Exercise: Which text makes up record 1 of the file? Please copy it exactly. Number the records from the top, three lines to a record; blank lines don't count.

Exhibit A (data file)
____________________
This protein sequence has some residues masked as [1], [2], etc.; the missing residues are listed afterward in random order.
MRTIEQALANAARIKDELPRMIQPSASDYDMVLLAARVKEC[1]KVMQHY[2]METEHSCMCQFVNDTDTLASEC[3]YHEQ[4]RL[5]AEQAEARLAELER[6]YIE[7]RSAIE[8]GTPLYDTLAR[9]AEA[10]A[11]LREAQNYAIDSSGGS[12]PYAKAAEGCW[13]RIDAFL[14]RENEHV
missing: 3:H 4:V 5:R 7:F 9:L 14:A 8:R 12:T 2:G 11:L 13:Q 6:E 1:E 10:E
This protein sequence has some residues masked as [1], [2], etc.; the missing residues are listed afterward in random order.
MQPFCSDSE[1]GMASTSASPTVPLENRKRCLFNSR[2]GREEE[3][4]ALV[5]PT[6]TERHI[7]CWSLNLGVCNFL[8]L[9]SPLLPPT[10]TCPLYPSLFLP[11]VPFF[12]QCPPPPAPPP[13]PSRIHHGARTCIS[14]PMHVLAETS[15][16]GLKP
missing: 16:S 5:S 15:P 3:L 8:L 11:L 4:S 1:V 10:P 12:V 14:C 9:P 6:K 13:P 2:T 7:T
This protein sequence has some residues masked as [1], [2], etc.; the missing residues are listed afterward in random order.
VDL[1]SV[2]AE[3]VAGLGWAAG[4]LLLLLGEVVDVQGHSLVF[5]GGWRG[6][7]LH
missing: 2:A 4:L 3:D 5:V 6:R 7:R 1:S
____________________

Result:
This protein sequence has some residues masked as [1], [2], etc.; the missing residues are listed afterward in random order.
MRTIEQALANAARIKDELPRMIQPSASDYDMVLLAARVKEC[1]KVMQHY[2]METEHSCMCQFVNDTDTLASEC[3]YHEQ[4]RL[5]AEQAEARLAELER[6]YIE[7]RSAIE[8]GTPLYDTLAR[9]AEA[10]A[11]LREAQNYAIDSSGGS[12]PYAKAAEGCW[13]RIDAFL[14]RENEHV
missing: 3:H 4:V 5:R 7:F 9:L 14:A 8:R 12:T 2:G 11:L 13:Q 6:E 1:E 10:E